England’s local elections show the warped world of First Past the Post

Doug Cowan, Head of Digital

Posted on the 3rd May 2024

Local people are best placed to decide the priorities of their local government. But as we say today, voters in England and Wales have very little impact on who sits in their local council chambers.

With many of the 2023 local election results now declared, the First Past the Post system used across England has once again failed to reflect the views of voters in who runs their local community.

Rather than simply representing the strength of support for the different parties in their area, as councils in Scotland and Northern Ireland do, England’s councils are often wildly different from their local communities and the votes of those who live there.

Thursday’s local elections also saw some parties picking up as much as 90% of the available seats on less than half of the vote share. 

It’s not just that the bigger parties do slightly better than their support deserves, once the votes go through the tumbler of First Past the Post, who can tell how they will come out because of how disproportional a system it is.

The distortion of election results under First Past the Post produces some pretty funky results when you look at the numbers. Our research team have identified a series of results where voter’s actual choices have been almost disregarded under England’s winner-takes-all system.

When coming second means you come first  

Unbelievably, First Past the Post can’t even guarantee that the party with the most votes wins the most seats. In Gosport, the Lib Dems managed to turn a second place in votes to a majority of the seats up for election.

In Sunderland, the Conservatives are the second most popular party – but only won the third largest group of councillors up for election. The Liberal Democrats on the other hand, just beat Reform UK into third place by 0.9 percentage points, and First Past the Post propelled them into winning the second largest group of councillors while Reform UK failed to win a single seat.

In Broxbourne, First Past the Post transformed the narrowest Conservative majority into a stonking 90% of the seats up for election.

When the results don’t look anything like how we vote, how are voters supposed to hold their councils to account? With council tax rising across the country and local services under extreme pressure, we need to know that the Councillors we have trusted with our vote are actually in the Council Chamber to properly scrutinise and improve our local areas.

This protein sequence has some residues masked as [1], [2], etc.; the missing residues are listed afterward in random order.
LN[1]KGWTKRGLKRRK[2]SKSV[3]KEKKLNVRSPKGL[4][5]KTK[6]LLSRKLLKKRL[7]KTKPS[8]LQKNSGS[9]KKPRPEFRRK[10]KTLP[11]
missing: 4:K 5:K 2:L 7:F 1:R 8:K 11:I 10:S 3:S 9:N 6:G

Nobody can look at these examples and think our system is working. It’s failing voters and it’s failing communities. From Gosport to Broxbourne, election after election we see thousands of voters ignored by First Past the Post.

(For councils with wards that elect more than one councillor, we have calculated vote shares by using the number of votes for each party’s best-placed candidate in each ward. This is the approach taken by local election experts Colin Rallings and Michael Thrasher, directors of the Elections Centre, a major resource for local election data in the UK) 

 Votes wasted, voters ignored 

Under First Past the Post, all votes not cast for the one (or multiple) winners in each ward go to waste. Spread across a whole council area, parties can often secure a substantial number of votes and still be left with zero representation. 

No party should be able to sweep the board on a minority of the vote. But again and again, we see parties handed huge numbers of seats entirely out of step with their number of votes, leaving many voters feeling their voice has been ignored.

We are calling for a shift to proportional representation for English councils and to end the use of First Past the Post in local government. 

A tried and tested alternative

There isa clearalternative to the unfair results we have seen in England. Both Scotland and Northern Ireland use the fairerproportional voting Single Transferable Vote system,avoiding the distorted and random results produced by First Past the Post. STV is a form of proportional representation, that can breathe new life and energy into our local democracy.

Since STV was introduced in Scotland in 2007, one-party fiefdoms have become a thing of the past. In 2020, Wales passed legislation allowing councils to introduce the fair and proportional Single Transferable Vote system.

Three councils are preparing to run consultations on moving over to this system.

With STV, voters would live in wards with one or more councillors, just like now. Except, rather than the norm being that one party can dominate all the councillors, you get a group of councillors that reflect the diversity of local opinion. Ensuring everyone is represented, your council budget is properly scrutinised, and you have multiple people and parties to ask for help from on local issues.

Proportional representation would mean fairer results at local elections and would create council chambers that better reflect the way people voted.

It’s to scrap first past the post and finally fairly represent us all in local government. 

Add your name to our call for fair local elections in England

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